As a tourism spot, the Dominican Republic has had a challenging year so far to say the least.

With a population of just 20,800 residents, Michès is a quiet community, without much shopping or nightlife. For that, the locals will tell you to drive an hour to the livelier resort town of Punta Cana.

But since the opening of Club Med’s five-star hotel in the region—the first major resort to open in the area—Michès has come alive with excitement. And for Club Med itself, the all-inclusive Michès Playa Esmeralda resort is the group’s first five-star property to open in the Americas and its first luxury resort to open in North America in 25 years. Prices for the resort’s 335 rooms start at $227 per night per person for a 484-square-foot room with a balcony to roughly $400 per night per person for a 1,084-square-foot penthouse suite with an oceanfront view.

“For almost 10 years, our team searched for the perfect place in the Caribbean to introduce our very first Exclusive Collection resort in the Americas,” explains Carolyne Doyon, CEO of Club Med North America. “About an hour away from our Punta Cana resort, we found Michès to be the perfect fit—it was virtually untouched and had breathtaking scenery and excursion possibilities.”

A buffet room at Club Med, Dominican Republic.
Club Med

To make the resort stand out further, Club Med arranged its rooms and suites into four boutique “villages,” each with its own distinct theme. The family-focused Explorer Cove, offers rooms with light yellows and shades of beige, close to the children’s playground and sports facilities, like a tennis court, flying trapeze venue, and archery court. The couples-oriented Archipelago is perched on the farther end of the resort, with private pools, and is meant for those seeking a quiet, more isolated experience.

Likewise, the Emerald Jungle, with its vibrant greens and light teak-hued woods. This village, emphasizing health and wellness, is closest to the fitness center, spa, adults-only pool, and yoga area.

Poolside seating at Club Med Dominican Republic.
JP Mangalindan/FORTUNE

Some of the lighting in the resort’s rooms are motion-activated, particularly the toilet and closet areas, ostensibly as a way to save energy. That’s great in theory, but problematic in practice. In my room, the motion-activated light in the toilet area only stayed on for one to two seconds before shutting off—not nearly enough for anyone to conduct their business. And with no light switches to turn on, using the toilet was a dark affair, like navigating a cave, with only your iPhone’s flashlight to guide the way. Toward the end of my stay, the opposite problem occurred, with the toilet and closet area lights flickering on at night for no reason. (To its credit, Club Med says it will examine and resolve this issue for future guests.)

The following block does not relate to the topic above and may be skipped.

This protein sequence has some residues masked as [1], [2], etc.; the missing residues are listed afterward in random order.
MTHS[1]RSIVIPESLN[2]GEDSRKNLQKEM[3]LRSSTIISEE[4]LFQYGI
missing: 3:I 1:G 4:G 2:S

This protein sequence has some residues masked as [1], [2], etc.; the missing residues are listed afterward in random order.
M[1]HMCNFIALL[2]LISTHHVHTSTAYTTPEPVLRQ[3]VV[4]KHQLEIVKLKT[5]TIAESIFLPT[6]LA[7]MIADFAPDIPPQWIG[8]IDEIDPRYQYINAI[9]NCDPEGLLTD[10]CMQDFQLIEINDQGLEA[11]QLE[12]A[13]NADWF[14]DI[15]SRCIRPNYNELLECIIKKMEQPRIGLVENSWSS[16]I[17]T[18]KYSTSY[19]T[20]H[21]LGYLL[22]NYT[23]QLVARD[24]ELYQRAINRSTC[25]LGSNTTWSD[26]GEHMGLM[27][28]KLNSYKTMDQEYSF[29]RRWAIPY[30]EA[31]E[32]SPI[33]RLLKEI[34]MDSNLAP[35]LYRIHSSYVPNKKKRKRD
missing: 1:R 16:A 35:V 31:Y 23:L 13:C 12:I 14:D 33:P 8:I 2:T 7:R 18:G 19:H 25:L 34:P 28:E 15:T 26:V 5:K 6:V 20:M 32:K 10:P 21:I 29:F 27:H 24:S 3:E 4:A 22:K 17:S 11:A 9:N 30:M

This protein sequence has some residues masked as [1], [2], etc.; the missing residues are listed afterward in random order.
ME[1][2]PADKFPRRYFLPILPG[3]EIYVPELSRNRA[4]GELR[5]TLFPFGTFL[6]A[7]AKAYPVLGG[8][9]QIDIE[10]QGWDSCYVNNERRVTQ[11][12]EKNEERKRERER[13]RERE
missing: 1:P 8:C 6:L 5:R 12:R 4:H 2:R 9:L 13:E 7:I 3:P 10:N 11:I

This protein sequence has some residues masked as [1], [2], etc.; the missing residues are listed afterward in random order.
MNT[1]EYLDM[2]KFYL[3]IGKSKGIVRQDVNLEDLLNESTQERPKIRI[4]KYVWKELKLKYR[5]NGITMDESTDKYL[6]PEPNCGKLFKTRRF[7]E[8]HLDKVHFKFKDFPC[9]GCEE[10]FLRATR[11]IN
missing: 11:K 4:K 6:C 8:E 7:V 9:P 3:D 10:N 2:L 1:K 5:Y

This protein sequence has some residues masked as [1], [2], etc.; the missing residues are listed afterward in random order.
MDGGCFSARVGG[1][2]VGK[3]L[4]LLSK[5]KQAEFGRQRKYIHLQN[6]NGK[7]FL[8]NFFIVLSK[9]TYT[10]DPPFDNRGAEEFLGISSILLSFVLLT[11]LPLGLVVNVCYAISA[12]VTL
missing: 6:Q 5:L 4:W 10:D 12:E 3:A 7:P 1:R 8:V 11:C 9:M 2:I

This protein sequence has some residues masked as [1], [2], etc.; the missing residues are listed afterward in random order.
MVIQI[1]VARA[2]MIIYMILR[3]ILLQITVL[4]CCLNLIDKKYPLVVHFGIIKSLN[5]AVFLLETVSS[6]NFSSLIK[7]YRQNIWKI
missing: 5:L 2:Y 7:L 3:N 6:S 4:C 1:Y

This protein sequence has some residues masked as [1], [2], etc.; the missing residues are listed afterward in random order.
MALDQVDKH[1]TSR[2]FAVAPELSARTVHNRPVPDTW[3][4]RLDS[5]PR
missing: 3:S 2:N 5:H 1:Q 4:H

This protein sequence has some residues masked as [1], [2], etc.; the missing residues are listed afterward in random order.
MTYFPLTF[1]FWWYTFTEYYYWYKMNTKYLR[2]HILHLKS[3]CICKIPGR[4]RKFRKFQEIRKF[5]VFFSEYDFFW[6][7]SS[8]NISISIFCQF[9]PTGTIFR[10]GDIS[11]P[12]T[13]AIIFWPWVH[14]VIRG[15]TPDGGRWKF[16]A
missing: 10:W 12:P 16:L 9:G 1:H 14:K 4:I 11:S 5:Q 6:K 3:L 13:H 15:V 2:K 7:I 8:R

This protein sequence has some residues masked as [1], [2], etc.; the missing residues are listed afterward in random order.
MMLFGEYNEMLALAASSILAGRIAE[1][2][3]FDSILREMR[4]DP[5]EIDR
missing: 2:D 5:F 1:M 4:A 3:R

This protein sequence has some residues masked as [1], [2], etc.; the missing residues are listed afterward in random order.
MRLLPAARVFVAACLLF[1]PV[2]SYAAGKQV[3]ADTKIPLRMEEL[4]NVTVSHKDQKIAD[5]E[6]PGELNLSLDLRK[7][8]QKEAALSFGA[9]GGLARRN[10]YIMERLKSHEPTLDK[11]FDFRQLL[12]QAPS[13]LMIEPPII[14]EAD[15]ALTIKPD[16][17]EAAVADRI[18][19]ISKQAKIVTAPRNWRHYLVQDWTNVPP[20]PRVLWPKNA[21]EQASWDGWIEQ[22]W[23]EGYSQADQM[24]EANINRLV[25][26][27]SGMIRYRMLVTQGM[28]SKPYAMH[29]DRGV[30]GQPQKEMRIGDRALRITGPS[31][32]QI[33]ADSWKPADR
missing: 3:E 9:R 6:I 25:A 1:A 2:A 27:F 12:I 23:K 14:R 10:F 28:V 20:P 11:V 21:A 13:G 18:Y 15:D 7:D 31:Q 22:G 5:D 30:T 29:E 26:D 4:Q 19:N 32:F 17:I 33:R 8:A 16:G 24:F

Inside the Coco Plum restaurant.
JP Mangalindan/FORTUNE

The resort’s so-called all-inclusive nature means largely that—with the exception of spa treatments and some excursions, which are handled by outside companies—all activities at the resort, such as yoga and surfing, are included with the reservation.

Likewise, eating at the resort’s three distinct restaurants is included as well, and while the food is plentiful, it can sometimes be a mixed bag. For every savory steak served a sizzling medium-rare at Coal & Copper, a perfectly grilled buttered lobster from the beach lounge Coco Plum, or gems like the buffet’s smoked salmon and caviar salad or white chocolate mousse cake, there were some misfires, also: pork tacos that lacked the spicier, dark nuance of a true carnitas brew or grilled chicken that simply could have used more seasoning. One could argue the pallid flavors of some entrées may be meant to appeal to the widest audience possible—many of Club Med’s guests come from all across America and Europe—but unfortunately for the Dominican Republic, which is known for its sweet and salty foods, something occasionally gets in lost in translation here.

A white chocolate mousse cake served at Coco Plum.
JP Mangalindan/FORTUNE

As a tourism spot, the Dominican Republic has had a challenging year, following a spate of mysterious deaths of U.S. tourists—all of which were ultimately ruled death by natural causes by the Dominican authorities. In the weeks immediately following, the Dominican minister of tourism put in place several new safety measures, including the establishment of a National Committee of Tourism Security, to help repair its public image. Club Med, for its part, says it holds itself responsible for the safety and security of all its guests and staff.

“At Michès Playa Esmeralda, this policy is no different,” Doyon adds. “We have strict safety and security measures in place 24/7, with the ultimate goal of providing each and every person who visits our resort a high-quality, safe, and enjoyable vacation.” If Club Med’s ultimate goal is to provide an enjoyable vacation for unwinding, mission accomplished with its Michès resort—it just needs to work out the kinks.

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